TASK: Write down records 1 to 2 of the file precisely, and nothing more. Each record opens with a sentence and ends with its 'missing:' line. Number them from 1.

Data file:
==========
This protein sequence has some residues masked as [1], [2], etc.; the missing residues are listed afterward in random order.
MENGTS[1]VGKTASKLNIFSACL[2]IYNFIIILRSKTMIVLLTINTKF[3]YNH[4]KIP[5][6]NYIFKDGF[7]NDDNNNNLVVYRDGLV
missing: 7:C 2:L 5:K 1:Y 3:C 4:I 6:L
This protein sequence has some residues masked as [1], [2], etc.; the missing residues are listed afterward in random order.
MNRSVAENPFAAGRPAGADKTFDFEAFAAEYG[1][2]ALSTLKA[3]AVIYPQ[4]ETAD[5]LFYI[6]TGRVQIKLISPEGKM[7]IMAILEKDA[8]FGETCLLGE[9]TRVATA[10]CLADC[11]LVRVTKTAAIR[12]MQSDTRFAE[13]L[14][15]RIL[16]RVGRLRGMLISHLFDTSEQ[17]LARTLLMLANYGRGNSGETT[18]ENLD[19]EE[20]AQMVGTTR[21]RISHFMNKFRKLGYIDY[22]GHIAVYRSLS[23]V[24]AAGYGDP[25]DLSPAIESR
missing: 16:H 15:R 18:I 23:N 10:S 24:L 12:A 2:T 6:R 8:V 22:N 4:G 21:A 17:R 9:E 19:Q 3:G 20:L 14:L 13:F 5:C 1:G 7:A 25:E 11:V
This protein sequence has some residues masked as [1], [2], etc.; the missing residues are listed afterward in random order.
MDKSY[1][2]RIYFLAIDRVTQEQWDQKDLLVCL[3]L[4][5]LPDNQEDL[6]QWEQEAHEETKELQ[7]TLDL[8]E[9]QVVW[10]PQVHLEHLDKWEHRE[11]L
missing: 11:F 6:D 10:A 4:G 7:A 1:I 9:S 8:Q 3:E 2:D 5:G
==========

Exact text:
This protein sequence has some residues masked as [1], [2], etc.; the missing residues are listed afterward in random order.
MENGTS[1]VGKTASKLNIFSACL[2]IYNFIIILRSKTMIVLLTINTKF[3]YNH[4]KIP[5][6]NYIFKDGF[7]NDDNNNNLVVYRDGLV
missing: 7:C 2:L 5:K 1:Y 3:C 4:I 6:L
This protein sequence has some residues masked as [1], [2], etc.; the missing residues are listed afterward in random order.
MNRSVAENPFAAGRPAGADKTFDFEAFAAEYG[1][2]ALSTLKA[3]AVIYPQ[4]ETAD[5]LFYI[6]TGRVQIKLISPEGKM[7]IMAILEKDA[8]FGETCLLGE[9]TRVATA[10]CLADC[11]LVRVTKTAAIR[12]MQSDTRFAE[13]L[14][15]RIL[16]RVGRLRGMLISHLFDTSEQ[17]LARTLLMLANYGRGNSGETT[18]ENLD[19]EE[20]AQMVGTTR[21]RISHFMNKFRKLGYIDY[22]GHIAVYRSLS[23]V[24]AAGYGDP[25]DLSPAIESR
missing: 16:H 15:R 18:I 23:N 10:S 24:L 12:A 2:T 6:R 8:V 22:N 4:G 21:A 17:R 9:E 19:Q 3:G 20:L 14:L 13:F 5:C 1:G 7:A 25:E 11:V